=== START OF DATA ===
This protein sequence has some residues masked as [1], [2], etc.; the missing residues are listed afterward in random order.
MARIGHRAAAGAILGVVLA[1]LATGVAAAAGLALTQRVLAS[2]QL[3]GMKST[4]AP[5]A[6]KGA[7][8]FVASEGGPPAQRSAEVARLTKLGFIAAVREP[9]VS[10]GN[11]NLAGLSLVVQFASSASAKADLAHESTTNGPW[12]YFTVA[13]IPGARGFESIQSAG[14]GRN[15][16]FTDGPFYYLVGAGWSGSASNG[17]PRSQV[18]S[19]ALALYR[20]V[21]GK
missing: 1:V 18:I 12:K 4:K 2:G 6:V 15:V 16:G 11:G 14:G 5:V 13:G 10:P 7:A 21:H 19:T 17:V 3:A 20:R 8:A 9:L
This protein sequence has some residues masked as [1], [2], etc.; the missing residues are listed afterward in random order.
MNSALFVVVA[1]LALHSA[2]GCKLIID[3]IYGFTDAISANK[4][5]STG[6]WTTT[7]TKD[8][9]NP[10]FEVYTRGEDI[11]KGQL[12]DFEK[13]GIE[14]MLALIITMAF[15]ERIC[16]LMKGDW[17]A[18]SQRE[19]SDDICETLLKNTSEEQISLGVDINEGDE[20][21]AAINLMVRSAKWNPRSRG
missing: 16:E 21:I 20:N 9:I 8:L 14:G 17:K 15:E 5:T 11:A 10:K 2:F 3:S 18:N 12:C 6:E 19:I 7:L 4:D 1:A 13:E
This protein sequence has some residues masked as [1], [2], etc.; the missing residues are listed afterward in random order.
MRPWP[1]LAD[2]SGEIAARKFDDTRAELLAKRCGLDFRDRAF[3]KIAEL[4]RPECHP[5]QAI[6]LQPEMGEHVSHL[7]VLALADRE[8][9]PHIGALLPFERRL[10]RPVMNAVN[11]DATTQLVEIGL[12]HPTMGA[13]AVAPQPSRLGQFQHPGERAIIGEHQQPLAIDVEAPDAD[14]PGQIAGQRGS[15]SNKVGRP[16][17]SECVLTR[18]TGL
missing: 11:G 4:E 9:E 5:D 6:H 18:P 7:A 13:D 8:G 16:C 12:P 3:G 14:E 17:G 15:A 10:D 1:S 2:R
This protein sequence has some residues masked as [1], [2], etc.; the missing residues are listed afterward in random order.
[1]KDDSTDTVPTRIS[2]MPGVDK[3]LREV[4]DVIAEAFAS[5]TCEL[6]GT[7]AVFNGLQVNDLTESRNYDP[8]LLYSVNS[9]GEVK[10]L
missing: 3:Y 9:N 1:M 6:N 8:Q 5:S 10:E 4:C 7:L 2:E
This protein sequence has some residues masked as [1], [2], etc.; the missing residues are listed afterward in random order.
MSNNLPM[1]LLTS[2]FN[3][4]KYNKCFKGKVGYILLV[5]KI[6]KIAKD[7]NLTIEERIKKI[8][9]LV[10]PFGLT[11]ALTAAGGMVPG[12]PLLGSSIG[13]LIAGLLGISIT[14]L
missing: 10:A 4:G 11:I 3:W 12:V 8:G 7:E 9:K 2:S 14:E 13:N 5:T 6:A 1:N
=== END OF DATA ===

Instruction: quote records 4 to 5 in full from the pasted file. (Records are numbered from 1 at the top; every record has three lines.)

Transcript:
This protein sequence has some residues masked as [1], [2], etc.; the missing residues are listed afterward in random order.
[1]KDDSTDTVPTRIS[2]MPGVDK[3]LREV[4]DVIAEAFAS[5]TCEL[6]GT[7]AVFNGLQVNDLTESRNYDP[8]LLYSVNS[9]GEVK[10]L
missing: 3:Y 9:N 1:M 6:N 8:Q 5:S 10:E 4:C 7:L 2:E
This protein sequence has some residues masked as [1], [2], etc.; the missing residues are listed afterward in random order.
MSNNLPM[1]LLTS[2]FN[3][4]KYNKCFKGKVGYILLV[5]KI[6]KIAKD[7]NLTIEERIKKI[8][9]LV[10]PFGLT[11]ALTAAGGMVPG[12]PLLGSSIG[13]LIAGLLGISIT[14]L
missing: 10:A 4:G 11:I 3:W 12:V 8:G 7:E 9:K 2:S 14:E 13:N 5:T 6:A 1:N